Next, we are going to take a look at Meshes of the Afternoon by Maya Deren (1943). This is Deren’s first low, self-budgeted experimental film that included only two actors: Deren herself and her husband. It was also entirely made with money she made herself. In this film, Deren is trying to capture the feeling of a dream. Meshes of the Afternoon is a fascinating piece of experimental cinema and an incredibly complex dream sequence full of unusual images. Emanuel Levy phrases it nicely: “Deren (using Meshes) led the radical formalist movement as an oppositional force with a new set of economic and aesthetic standards that rebelled against a patriarchal society in which women were denied a voice.” Even though this movie was not made to be shown in conventional cinemas, it was shown in art festivals and still captures a lot of attention. Many other experimental films have adopted Deren’s techniques and imagery throughout the years. [Note: this link is to the original, silent version of the film.]
Ida Lupino: Through the Lens (Torrie Rosenzweig, 2013) 44 minutes
Lastly, we are going to watch the documentary about Ida Lupino. Lupino was a major female director from the classical era, a very powerful and fierce women who created exquisite art. This film shows us the context for this important director’s film work. This documentary narrates in detail her journey from when she started acting at the age of 13 until she died at 77, along with the challenges she faced as a worthy director because some felt intimidated by a woman leader. She made a number of movies distributed through the independent movie outlet and, for some time, was the only women in that union.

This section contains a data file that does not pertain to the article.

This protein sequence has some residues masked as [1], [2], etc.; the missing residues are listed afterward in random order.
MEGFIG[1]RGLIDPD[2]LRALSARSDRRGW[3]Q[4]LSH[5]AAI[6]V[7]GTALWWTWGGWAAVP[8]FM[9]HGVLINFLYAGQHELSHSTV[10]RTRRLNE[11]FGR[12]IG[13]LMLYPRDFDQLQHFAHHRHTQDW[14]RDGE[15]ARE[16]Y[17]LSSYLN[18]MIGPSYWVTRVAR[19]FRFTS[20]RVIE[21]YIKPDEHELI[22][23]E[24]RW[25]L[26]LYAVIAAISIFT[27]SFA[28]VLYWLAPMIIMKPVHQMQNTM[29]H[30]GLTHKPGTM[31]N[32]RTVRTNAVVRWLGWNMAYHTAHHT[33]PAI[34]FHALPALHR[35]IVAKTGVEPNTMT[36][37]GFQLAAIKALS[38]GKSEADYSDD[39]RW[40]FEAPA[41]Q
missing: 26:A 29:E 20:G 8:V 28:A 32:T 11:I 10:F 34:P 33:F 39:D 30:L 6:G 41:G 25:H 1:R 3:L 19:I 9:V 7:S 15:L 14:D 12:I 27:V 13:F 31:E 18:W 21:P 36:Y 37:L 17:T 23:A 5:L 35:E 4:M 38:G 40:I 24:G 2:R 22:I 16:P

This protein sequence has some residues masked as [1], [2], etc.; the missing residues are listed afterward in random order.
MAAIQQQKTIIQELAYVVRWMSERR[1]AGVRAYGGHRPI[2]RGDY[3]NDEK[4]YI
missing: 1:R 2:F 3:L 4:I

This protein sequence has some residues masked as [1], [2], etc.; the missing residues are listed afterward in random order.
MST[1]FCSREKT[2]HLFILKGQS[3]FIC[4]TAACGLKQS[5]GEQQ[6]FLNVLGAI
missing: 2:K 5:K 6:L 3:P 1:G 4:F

Jones, Isabel. “The History of Women Nominated for the Best Director Oscar,” InStyle, January 23, 2018, The History of Women Nominated for the Best Director Oscar | InStyle.
“Ida Lupino – Through The Lense – Documentary.” Youtube, uploaded by Shane91, 5 Oct. 2013, https://www.youtube.com/watch?v=-RApabc49C0.
Lauzen, Martha. “The Celluloid Ceiling: Behind-the-Scenes Employment of Women on the Top 100, 250, and 500 Films of 2017,” Women in TV Film, 2018, 2017_Celluloid_Ceiling_Report.pdf (sdsu.edu).
Levy, Emanuel. “Meshes of the Afternoon (1943): Maya Deren’s Experimental Film,” EmanuelLevy, May 1, 2006, Meshes of the Afternoon (1943): Maya Deren’s Experimental Film | Emanuel Levy.
“Mary Ellen Bute – Taranatella (1940).” Youtube, uploaded by Vanesa Pagani, 23 Jul. 2018, https://www.youtube.com/watch?v=ihQurg4xGcI.
“Meshes of the Afternoon – Maya Deren (1943) An Original Score by Two Whole Quails.” Youtube, uploaded by Two Whole Quails, 18 Dec. 2016, https://www.youtube.com/watch?v=ihQurg4xGcI
Mortiz, William. “Mary Ellen Bute: Seeing Sound,” Animation World Network, 1996, https://www.awn.com/mag/issue1.2/articles1.2/moritz1.2.html.
“Review,” TV Guide, 2020, https://www.tvguide.com/movies/meshes-of-the-afternoon/review/132181/.
Roe, Annabelle Honess. “10 Great Animated Films Directed by Women.” British Film Institute, 5 June 2018, https://www2.bfi.org.uk/news-opinion/news-bfi/lists/10-great-animated-films-directed-women#:~:text=%2010%20great%20animated%20films%20directed%20by%20women,female%20sexuality%20and%20identity.%20Asparagus%20is…%20More%20.